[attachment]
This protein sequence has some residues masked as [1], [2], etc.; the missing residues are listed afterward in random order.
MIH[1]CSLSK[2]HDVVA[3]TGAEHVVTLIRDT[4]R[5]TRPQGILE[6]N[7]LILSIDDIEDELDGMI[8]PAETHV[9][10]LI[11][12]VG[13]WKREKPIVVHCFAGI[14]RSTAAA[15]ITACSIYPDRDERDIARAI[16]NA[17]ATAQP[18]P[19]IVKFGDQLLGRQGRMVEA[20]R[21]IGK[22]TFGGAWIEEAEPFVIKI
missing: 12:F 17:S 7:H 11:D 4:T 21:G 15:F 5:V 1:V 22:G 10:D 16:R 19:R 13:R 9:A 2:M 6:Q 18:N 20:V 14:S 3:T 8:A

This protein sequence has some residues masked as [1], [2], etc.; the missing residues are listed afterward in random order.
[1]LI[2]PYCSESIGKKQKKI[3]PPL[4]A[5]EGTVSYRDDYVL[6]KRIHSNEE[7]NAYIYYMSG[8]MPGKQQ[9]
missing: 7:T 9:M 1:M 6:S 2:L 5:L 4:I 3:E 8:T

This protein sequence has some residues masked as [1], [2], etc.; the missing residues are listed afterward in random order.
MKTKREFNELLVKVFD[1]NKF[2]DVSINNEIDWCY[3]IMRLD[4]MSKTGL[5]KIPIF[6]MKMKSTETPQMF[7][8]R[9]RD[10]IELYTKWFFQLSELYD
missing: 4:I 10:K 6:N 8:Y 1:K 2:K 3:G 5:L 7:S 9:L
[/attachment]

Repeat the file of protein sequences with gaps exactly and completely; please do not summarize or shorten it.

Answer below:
This protein sequence has some residues masked as [1], [2], etc.; the missing residues are listed afterward in random order.
MIH[1]CSLSK[2]HDVVA[3]TGAEHVVTLIRDT[4]R[5]TRPQGILE[6]N[7]LILSIDDIEDELDGMI[8]PAETHV[9][10]LI[11][12]VG[13]WKREKPIVVHCFAGI[14]RSTAAA[15]ITACSIYPDRDERDIARAI[16]NA[17]ATAQP[18]P[19]IVKFGDQLLGRQGRMVEA[20]R[21]IGK[22]TFGGAWIEEAEPFVIKI
missing: 12:F 17:S 7:H 11:D 4:T 21:G 15:F 5:V 1:V 22:G 10:D 16:R 19:R 13:R 9:A 2:M 6:Q 18:N 20:V 14:S 3:T 8:A

This protein sequence has some residues masked as [1], [2], etc.; the missing residues are listed afterward in random order.
[1]LI[2]PYCSESIGKKQKKI[3]PPL[4]A[5]EGTVSYRDDYVL[6]KRIHSNEE[7]NAYIYYMSG[8]MPGKQQ[9]
missing: 7:T 9:M 1:M 6:S 2:L 5:L 4:I 3:E 8:T

This protein sequence has some residues masked as [1], [2], etc.; the missing residues are listed afterward in random order.
MKTKREFNELLVKVFD[1]NKF[2]DVSINNEIDWCY[3]IMRLD[4]MSKTGL[5]KIPIF[6]MKMKSTETPQMF[7][8]R[9]RD[10]IELYTKWFFQLSELYD
missing: 4:I 10:K 6:N 8:Y 1:K 2:K 3:G 5:L 7:S 9:L